We have encountered distal interphalangeal joint symphalangism on sites of the 5th (and sometimes 4th and 5th, or 3rd, 4th, and 5th toes) toe of patients complaining of pain of the foot or toes after trauma. Most of these cases did not involve past histories of infections or trauma involving the symphalangeal toes, nor deformities or functional disabilities noted after birth. Is this symphalangism evolution or devolution, rather than obsolescence? Polydactyly or polysyndactyly of the foot is common on the postaxial side in Japanese people. In Japan, surgical treatments for foot polydactyly and polysyndactyly are generally carried out at 1 to 2 years of age, before the appearance of phalangeal epiphyseal bodies. In daily living, distal interphalangeal joint movement of the 5th (and 3rd and 4th) toes is considered non-essential, and so non-invasive surgical methods for polydactyly or polysyndactyly are recommended.
Objectives: Our clinical results of multiple cell-assisted lipotransfer (CAL) sessions (Step-CAL) to reconstruct postmastectomy breasts have been reported, but patients with insufficient fat are ineligible for this method. Therefore, this study was conducted to examine the safety and efficacy of breast reconstruction through Step-CAL using cultivated autologous adipose-derived stromal/stem cells (ASCs) to reduce the required fat mass. Methods: This single-arm, open-label, clinical study was performed involving five patients after mastectomy for breast cancer. After tissue expander insertion, the breast was reconstructed by CAL repeated for three sessions using cultured ASCs at 4-6-month intervals. Final observations were made at 6 months after the third CAL procedure. During the treatment course, all adverse events were recorded to evaluate safety, and the reconstructed breast volume was measured by three-dimensional image analysis and compared with the contralateral healthy breast to evaluate the volume recovery rate and cosmetic results. Results: For all five patients, no laboratory test abnormalities or adverse events attributed to treatment were observed between treatment initiation and the final observation. The amount of fat required for treatment was significantly reduced by culturing ASCs, and the operative time was shortened. The esthetic results regarding the reconstructed breasts were generally good, although differences with the contralateral breast remained in some cases. Conclusions: These results suggest that Step-CAL using cultivated autologous ASCs is a safe treatment, reduces the burden on patients, and is useful as a method for breast reconstruction.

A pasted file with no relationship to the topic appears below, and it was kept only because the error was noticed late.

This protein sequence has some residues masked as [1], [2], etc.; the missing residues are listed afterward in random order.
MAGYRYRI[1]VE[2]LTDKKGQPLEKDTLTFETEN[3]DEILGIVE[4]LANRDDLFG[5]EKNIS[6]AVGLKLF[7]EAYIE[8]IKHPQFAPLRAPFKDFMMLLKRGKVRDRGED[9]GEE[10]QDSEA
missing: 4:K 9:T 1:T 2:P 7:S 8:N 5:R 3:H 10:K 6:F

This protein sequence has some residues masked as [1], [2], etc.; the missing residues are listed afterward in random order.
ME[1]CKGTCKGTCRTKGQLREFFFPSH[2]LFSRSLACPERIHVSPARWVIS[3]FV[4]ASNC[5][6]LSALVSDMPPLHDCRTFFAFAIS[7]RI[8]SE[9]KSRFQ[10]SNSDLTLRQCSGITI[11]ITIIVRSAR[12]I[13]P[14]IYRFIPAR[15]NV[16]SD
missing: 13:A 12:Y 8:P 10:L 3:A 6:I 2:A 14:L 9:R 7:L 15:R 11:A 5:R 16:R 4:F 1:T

Chronic expanding hematoma (CEH) is a rare complication that persists and enlarges for more than 1 month after surgery or trauma. It can occur anywhere in the body and is occasionally misdiagnosed as neoplasm. It may result from the irritant effects of blood and its breakdown products, leading to repeated bleeding from fragile capillaries. As treatment for CEH has yet to be established, surgical excision or aspiration has commonly been performed, with a high recurrence rate. In recent years, triamcinolone acetonide injection has been reported as a better alternative treatment. We report a case of CEH following cesarean section that was successfully treated with the local injection of triamcinolone acetonide. For CEH after cesarean section, treatment with triamcinolone acetonide injections is considered to be superior regarding several points, so we report it with a review of the literature.